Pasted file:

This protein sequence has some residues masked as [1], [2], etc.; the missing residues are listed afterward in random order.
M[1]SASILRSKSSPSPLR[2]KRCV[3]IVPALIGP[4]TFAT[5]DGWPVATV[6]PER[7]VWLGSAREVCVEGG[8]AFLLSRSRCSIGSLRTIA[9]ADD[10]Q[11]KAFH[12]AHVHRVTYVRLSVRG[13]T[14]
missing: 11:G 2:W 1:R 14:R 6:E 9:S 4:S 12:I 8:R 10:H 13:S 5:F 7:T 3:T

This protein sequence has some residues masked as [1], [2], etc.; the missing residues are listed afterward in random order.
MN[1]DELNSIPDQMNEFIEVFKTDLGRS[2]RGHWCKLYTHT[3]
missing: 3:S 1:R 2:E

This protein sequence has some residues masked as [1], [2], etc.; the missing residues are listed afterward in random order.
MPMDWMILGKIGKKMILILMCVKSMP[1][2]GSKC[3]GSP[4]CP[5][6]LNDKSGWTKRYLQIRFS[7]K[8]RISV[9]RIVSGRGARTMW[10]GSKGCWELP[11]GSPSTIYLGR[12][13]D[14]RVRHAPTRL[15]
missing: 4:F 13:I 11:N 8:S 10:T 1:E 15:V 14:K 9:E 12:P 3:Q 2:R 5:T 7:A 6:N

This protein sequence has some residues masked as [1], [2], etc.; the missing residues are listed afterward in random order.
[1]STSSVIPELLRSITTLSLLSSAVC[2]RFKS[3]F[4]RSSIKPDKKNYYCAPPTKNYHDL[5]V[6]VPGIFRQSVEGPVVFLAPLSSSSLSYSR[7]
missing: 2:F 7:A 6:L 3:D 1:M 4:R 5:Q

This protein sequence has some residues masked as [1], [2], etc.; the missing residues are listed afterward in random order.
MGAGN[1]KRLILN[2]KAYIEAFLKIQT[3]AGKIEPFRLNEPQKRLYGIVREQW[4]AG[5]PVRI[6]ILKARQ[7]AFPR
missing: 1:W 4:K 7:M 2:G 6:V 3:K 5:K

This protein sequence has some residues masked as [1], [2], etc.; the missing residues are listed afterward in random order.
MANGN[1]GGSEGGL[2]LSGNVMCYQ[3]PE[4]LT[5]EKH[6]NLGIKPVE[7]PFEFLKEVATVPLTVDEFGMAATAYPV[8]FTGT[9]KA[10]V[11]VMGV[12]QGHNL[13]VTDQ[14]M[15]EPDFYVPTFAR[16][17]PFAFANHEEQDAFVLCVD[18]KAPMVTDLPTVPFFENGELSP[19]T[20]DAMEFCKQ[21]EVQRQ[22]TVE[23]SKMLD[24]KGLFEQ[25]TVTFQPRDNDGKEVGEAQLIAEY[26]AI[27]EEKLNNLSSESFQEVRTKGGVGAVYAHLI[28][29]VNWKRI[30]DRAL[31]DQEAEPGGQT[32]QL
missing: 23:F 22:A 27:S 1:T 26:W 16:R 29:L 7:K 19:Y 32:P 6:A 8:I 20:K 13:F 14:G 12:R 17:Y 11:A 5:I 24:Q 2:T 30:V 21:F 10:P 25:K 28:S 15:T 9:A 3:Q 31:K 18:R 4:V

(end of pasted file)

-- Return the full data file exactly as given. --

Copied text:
This protein sequence has some residues masked as [1], [2], etc.; the missing residues are listed afterward in random order.
M[1]SASILRSKSSPSPLR[2]KRCV[3]IVPALIGP[4]TFAT[5]DGWPVATV[6]PER[7]VWLGSAREVCVEGG[8]AFLLSRSRCSIGSLRTIA[9]ADD[10]Q[11]KAFH[12]AHVHRVTYVRLSVRG[13]T[14]
missing: 11:G 2:W 1:R 14:R 6:E 9:S 4:S 12:I 8:R 10:H 13:S 5:F 7:T 3:T

This protein sequence has some residues masked as [1], [2], etc.; the missing residues are listed afterward in random order.
MN[1]DELNSIPDQMNEFIEVFKTDLGRS[2]RGHWCKLYTHT[3]
missing: 3:S 1:R 2:E

This protein sequence has some residues masked as [1], [2], etc.; the missing residues are listed afterward in random order.
MPMDWMILGKIGKKMILILMCVKSMP[1][2]GSKC[3]GSP[4]CP[5][6]LNDKSGWTKRYLQIRFS[7]K[8]RISV[9]RIVSGRGARTMW[10]GSKGCWELP[11]GSPSTIYLGR[12][13]D[14]RVRHAPTRL[15]
missing: 4:F 13:I 11:N 8:S 10:T 1:E 15:V 14:K 9:E 12:P 3:Q 2:R 5:T 7:A 6:N

This protein sequence has some residues masked as [1], [2], etc.; the missing residues are listed afterward in random order.
[1]STSSVIPELLRSITTLSLLSSAVC[2]RFKS[3]F[4]RSSIKPDKKNYYCAPPTKNYHDL[5]V[6]VPGIFRQSVEGPVVFLAPLSSSSLSYSR[7]
missing: 2:F 7:A 6:L 3:D 1:M 4:R 5:Q

This protein sequence has some residues masked as [1], [2], etc.; the missing residues are listed afterward in random order.
MGAGN[1]KRLILN[2]KAYIEAFLKIQT[3]AGKIEPFRLNEPQKRLYGIVREQW[4]AG[5]PVRI[6]ILKARQ[7]AFPR
missing: 1:W 4:K 7:M 2:G 6:V 3:K 5:K

This protein sequence has some residues masked as [1], [2], etc.; the missing residues are listed afterward in random order.
MANGN[1]GGSEGGL[2]LSGNVMCYQ[3]PE[4]LT[5]EKH[6]NLGIKPVE[7]PFEFLKEVATVPLTVDEFGMAATAYPV[8]FTGT[9]KA[10]V[11]VMGV[12]QGHNL[13]VTDQ[14]M[15]EPDFYVPTFAR[16][17]PFAFANHEEQDAFVLCVD[18]KAPMVTDLPTVPFFENGELSP[19]T[20]DAMEFCKQ[21]EVQRQ[22]TVE[23]SKMLD[24]KGLFEQ[25]TVTFQPRDNDGKEVGEAQLIAEY[26]AI[27]EEKLNNLSSESFQEVRTKGGVGAVYAHLI[28][29]VNWKRI[30]DRAL[31]DQEAEPGGQT[32]QL
missing: 23:F 22:A 27:S 1:T 26:W 16:R 29:L 7:K 19:Y 32:P 6:A 8:I 20:K 13:F 14:G 12:R 17:Y 11:A 5:I 24:Q 2:T 30:V 21:F 10:P 25:K 28:S 15:T 9:A 3:Q 31:K 18:R 4:V